By Jared Malsin
Turkish Prime Minister Ahmet Davutoglu resigned on Thursday in a dramatic move that clears the path for President Recep Tayyip Erdoğan to further consolidate his already extensive power. Davutoglu’s departure comes as Erdogan and his ruling Justice and Development Party (known by its Turkish initials AKP) are preparing a campaign to replace Turkey’s parliamentary system of government with a presidential system, a shift that could cement Erdogan’s control of the Turkish state for years to come.
Regarded as a thoughtful and competent leader, Davutoglu replaced Erdogan as prime minister in 2014, more than a decade after the AKP came to power. Alongside Erdogan, he was a key public face of the party when it won a comeback victory in the country’s November 2015 parliamentary election, five months after the AKP had shocked experts by losing its majority in a previous election.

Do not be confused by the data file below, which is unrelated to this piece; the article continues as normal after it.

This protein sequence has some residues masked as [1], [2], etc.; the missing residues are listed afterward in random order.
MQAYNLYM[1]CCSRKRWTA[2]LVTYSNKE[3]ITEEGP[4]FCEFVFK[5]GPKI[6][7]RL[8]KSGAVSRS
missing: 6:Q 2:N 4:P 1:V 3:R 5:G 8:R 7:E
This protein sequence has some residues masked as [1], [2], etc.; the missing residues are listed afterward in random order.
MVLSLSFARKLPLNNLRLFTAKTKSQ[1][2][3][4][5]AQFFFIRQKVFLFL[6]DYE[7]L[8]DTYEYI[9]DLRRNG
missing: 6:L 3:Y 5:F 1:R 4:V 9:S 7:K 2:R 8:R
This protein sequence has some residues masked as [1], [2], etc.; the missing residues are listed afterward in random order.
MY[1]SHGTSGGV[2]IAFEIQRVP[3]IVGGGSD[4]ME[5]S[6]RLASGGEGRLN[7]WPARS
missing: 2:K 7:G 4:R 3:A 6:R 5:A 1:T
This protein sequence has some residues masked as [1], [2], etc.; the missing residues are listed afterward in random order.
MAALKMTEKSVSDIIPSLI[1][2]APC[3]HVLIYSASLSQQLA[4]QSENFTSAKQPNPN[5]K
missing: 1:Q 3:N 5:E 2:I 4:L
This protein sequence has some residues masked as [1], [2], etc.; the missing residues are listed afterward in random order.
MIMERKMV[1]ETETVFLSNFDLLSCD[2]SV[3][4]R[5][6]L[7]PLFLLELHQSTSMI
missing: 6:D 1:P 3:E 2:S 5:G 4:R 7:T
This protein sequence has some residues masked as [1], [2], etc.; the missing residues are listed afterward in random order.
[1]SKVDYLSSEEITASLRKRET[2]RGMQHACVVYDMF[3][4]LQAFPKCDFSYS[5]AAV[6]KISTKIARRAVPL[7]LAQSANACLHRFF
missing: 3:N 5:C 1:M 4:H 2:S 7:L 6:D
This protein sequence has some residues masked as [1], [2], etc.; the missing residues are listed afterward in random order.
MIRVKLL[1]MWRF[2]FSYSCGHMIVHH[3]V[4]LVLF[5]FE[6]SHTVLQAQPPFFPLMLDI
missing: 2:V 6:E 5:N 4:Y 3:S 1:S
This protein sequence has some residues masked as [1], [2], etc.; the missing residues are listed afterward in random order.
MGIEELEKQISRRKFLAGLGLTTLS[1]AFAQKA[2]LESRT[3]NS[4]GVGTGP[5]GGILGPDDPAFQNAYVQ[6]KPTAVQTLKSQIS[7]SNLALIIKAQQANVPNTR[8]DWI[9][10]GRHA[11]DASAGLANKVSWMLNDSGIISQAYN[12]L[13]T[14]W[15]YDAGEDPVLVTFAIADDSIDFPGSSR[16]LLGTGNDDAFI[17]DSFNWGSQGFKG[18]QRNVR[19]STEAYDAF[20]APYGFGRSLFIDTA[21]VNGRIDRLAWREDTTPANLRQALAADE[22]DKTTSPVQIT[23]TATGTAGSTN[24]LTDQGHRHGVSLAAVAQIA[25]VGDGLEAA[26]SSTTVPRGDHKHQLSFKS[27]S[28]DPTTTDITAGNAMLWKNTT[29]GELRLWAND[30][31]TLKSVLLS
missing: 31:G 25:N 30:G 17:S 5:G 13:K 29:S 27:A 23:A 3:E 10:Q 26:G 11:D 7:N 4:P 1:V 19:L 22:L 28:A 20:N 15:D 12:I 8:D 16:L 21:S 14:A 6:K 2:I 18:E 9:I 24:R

In a televised address announcing his resignation, Davutoglu hinted at recent problems with Erdogan, but seemed to accept his departure from power. “The fact that my term lasted far shorter than four years is not a decision of mine but a necessity,” he said,according to Turkey’s Hurriyet newspaper. He said he would continue his friendship with Erdogan “until my last breath.” He added, “The honor of our president is my honor. His family is my family.”
As prime minister, the more moderate Davutoglu had been the formal head of government in Turkey, but he was widely regarded as governing under the long shadow of Erdogan, the more ambitious and ultimately the more powerful of the two. With the former prime minister sidelined, analysts say Erdogan has removed one of his only potential rivals for power within the state.